F FOR FAKE
Orson Welles becomes a charlatan magician and a phony auter befitting his critics view of him. He decides to focus on other forgeries of Art and History in an unsurpassed study which gains all the more places on lists of greatest films of all time. A venomously ambiguous comment on deception (and the duplicitous nature of cinema), “F for Fake” serves as self-evidence of the talent and genius that was Orson Welles.
FRANCE, IRAN, WEST GERMANY | 1973 | COLOR | DCP | 89’ | ENGLISH, FRENCH, SPANISH
Many delivered film essays, yet remains doubtful if any of those works were as light-hearted, playful and, inevitably, so ingenious. Welles interviews Elmyr de Hory, perhaps the most notorious of art forgers, Clifford Irving, author of the equally notorious Howard Hughes (not) official biography, and his partner, Oja Kodar, in order to tell a story on the artistically authentic, on what Picasso called «Art's lie which reveals Truth». Rapid (and rabid) cutting, miscellaneous and eclectic images and narrative voices, a true Babel mixing and deliberately confusing truth with falsehood, deliver a sui generis deduction on what the critics deduce as authorship and what actually composes the weight of artistic creation. Ingenuous by definition, yet also almost childishly amusing. I.D.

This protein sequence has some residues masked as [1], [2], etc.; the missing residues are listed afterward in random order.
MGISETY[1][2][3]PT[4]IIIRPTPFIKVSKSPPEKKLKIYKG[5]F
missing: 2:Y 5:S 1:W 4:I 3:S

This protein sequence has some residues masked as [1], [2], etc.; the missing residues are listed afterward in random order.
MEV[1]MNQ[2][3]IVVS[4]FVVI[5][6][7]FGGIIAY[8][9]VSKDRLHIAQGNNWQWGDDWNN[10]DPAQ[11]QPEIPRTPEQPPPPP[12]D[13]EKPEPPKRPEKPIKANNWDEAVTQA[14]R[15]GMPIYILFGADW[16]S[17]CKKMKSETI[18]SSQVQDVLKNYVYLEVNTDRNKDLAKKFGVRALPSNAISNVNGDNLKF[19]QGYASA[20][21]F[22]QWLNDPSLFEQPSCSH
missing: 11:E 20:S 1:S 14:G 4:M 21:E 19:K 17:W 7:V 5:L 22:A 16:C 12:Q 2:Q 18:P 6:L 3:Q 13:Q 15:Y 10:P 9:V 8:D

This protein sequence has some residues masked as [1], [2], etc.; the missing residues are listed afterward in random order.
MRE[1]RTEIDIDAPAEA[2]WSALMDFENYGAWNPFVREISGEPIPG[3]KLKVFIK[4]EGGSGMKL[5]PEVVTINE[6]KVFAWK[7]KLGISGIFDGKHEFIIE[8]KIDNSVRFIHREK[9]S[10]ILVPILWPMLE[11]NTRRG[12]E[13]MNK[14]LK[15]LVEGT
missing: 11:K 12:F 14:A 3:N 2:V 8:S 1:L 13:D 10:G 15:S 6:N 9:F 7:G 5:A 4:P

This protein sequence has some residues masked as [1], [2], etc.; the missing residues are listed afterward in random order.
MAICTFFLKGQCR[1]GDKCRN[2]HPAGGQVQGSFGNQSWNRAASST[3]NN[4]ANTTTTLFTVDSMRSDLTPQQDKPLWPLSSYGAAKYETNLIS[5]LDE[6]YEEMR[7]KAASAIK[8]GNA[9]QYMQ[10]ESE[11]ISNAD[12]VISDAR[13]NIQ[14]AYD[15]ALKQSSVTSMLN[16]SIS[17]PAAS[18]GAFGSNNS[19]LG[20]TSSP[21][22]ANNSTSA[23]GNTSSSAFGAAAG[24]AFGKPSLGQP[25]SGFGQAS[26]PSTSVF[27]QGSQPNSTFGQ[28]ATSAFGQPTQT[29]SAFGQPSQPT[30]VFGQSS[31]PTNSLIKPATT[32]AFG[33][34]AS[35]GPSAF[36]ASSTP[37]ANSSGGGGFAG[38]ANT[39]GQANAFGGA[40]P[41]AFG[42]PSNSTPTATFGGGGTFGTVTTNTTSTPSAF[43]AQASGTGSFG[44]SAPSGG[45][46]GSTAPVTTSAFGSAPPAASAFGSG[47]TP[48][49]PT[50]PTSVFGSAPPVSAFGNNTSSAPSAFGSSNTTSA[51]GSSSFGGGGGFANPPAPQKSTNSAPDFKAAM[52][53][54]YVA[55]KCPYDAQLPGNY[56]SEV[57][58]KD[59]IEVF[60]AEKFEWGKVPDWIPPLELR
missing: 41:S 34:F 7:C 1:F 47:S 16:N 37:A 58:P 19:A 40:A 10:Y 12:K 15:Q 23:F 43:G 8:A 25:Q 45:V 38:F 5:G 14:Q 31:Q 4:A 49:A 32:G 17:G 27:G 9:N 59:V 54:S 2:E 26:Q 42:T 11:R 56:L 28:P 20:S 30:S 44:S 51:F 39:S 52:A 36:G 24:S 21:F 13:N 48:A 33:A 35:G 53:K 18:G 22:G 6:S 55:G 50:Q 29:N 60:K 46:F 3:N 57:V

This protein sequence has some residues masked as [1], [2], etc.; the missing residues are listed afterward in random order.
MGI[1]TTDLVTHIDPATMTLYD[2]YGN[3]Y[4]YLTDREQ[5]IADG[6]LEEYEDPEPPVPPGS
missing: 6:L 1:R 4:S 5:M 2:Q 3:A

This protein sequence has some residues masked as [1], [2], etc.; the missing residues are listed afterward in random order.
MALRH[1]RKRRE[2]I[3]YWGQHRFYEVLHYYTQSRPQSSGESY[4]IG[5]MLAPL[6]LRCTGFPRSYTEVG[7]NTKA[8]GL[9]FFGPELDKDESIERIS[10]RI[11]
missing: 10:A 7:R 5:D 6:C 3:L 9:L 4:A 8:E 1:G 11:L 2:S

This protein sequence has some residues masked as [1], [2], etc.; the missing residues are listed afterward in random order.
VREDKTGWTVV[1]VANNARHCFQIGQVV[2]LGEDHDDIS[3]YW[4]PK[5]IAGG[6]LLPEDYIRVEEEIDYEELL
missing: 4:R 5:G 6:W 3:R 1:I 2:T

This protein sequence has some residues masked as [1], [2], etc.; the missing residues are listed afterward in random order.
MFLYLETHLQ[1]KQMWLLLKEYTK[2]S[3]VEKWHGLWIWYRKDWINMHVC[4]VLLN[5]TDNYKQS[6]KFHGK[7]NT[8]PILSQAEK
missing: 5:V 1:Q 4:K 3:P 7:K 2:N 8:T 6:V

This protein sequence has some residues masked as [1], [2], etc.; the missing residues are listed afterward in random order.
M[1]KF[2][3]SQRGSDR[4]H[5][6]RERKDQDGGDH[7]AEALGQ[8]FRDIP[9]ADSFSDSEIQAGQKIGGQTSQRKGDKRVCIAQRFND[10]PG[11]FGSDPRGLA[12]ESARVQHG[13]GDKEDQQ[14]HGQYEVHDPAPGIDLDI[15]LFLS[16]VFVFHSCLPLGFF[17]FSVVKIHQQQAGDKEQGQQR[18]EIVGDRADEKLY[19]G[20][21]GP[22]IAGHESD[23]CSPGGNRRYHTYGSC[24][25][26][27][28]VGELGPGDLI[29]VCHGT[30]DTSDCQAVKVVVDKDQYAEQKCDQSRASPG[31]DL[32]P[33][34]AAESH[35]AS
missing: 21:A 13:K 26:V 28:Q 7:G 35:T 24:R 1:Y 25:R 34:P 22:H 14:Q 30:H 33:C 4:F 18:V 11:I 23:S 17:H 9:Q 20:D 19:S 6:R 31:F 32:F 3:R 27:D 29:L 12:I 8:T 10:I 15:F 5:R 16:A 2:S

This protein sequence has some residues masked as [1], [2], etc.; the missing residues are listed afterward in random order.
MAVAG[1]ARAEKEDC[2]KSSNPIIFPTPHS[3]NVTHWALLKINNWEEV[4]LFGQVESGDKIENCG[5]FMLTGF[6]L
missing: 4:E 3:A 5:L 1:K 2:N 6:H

DIRECTOR: Orson Welles
SCREENWRITER: Orson Welles
DoP: François Reichenbach
MUSIC: Michel Legrand
EDITORS: Marie-Sophie Dubus, Dominique Engerer